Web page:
Here is Kenneth Bailey’s description of the parable's parallelism.
INTRODUCTION "Or what woman having ten silver coins,
1. LOST if she loses one of them,
2. FOUND does not light a lamp, sweep the house, and search carefully until she finds it?
3. REJOICE 9 When she has found it, she calls together her friends and neighbors, saying, 'Rejoice with me,
4. FOUND for I have found the coin
5. LOST that I had lost.'
CONCLUSION 10 Just so, I tell you, there is joy in the presence of the angels of God over one sinner who repents."
(NRSV) (Finding the Lost: Cultural Keys to Luke 15, 93)
Here are ten theological themes Kenneth Bailey finds in the parable. He notes that the last five move significantly beyond the story of the lost sheep. (Finding the Lost: Cultural Keys to Luke 15, 105-107)
- Costly Grace. A good woman pays a high price to find the lost coin.
- Atonement. The above mentioned grace finds the coin. Without this effort the coin will be lost forever. It will not find itself nor can it cooperate in the process. The search is successful. The theme of the atonement is unmistakably present.
- Sin. Humankind is here linked to a lifeless coin, lost and nearly hidden on the floor of a dark room.
- Joy. Again the friends and companions (haberoth) rejoice with the woman. The possibility that they might sit in judgment over her saving efforts is absurd. Heaven itself rejoices! How could the haberim [religious “club” the Pharisees belonged to] fail to do so?
- Repentance. The lost coin is completely inanimate and yet is symbol of repentance. The sheep’s bleating provides some help to the shepherd who seeks his lost one. But here the total unqualified weight of the rescue operation is on the actions of the woman. Thus again repentance is being found.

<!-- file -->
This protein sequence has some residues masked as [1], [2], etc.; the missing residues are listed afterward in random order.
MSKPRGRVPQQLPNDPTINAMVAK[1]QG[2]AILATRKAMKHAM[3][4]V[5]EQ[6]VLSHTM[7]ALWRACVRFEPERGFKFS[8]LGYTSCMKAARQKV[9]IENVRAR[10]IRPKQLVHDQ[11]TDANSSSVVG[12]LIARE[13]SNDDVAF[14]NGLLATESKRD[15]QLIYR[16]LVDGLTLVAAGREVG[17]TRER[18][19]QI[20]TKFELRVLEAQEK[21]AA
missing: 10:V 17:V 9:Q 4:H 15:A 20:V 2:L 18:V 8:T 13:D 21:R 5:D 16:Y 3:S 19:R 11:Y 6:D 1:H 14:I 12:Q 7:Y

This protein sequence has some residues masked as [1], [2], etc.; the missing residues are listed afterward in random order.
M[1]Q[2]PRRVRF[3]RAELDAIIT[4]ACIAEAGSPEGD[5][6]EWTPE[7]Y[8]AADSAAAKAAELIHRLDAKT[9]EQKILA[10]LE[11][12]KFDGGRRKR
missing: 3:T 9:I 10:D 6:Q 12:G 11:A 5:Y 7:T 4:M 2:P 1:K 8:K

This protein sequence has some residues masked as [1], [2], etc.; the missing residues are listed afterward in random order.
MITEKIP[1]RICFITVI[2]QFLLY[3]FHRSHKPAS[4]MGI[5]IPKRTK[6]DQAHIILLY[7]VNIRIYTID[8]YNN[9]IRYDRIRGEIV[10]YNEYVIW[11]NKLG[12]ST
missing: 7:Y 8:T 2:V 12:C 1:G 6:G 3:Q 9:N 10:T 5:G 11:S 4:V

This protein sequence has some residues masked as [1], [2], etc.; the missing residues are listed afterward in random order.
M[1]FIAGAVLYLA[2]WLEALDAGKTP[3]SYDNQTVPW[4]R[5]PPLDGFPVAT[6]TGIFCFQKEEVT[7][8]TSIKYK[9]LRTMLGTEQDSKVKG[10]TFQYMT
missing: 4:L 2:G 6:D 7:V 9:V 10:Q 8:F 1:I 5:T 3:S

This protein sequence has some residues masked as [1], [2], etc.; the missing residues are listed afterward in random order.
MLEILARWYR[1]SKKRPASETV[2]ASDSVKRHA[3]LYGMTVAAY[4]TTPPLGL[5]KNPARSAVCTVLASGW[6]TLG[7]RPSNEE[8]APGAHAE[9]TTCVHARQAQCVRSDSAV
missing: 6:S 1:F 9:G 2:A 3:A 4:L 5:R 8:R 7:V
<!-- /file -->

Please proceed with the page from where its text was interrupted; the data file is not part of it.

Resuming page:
- The undiminished worth of the coin is a unique emphasis in this parable as noted.
- Christology. The first story presents “Jesus the good shepherd.” Here the text refers on “Jesus the good woman.” The church historically has chosen to recognize and proclaim the first while ignoring the second. The traditional attitude can be seen as disloyal to the teachings of Jesus. The question must be asked: Has not the church sustained a significant loss of potential spirituality as a result?
- Holiness/love as a spring of saving action. If anything, the holiness theme is here dominant. The woman acts primarily “for her own sake.”
- The worth of women. The reader of Luke’s gospel has just read where Jesus likens himself to a mother hen (13:34). Here he is a good woman. Prior to Jesus, Ben Sirach wrote, “the birth of a daughter is a loss” (Sir. 22:3b). Relatively soon after the time of Jesus, the rabbis were praying each day thanking God that they had not been created women (Hauptman, 196). In the first parable Jesus boldly says, “You should be like this ‘unclean’ shepherd.” In this parable he affirms, “I am like this woman! I search for the lost. What about you?” In the process Jesus elevates the worth of all women by his choice of imagery.
- The hope of success in finding the lost. The theme is clearly intensified as noted. The outcome of the shepherd’s search, in spite of his determination, is uncertain. The woman’s diligence is assured.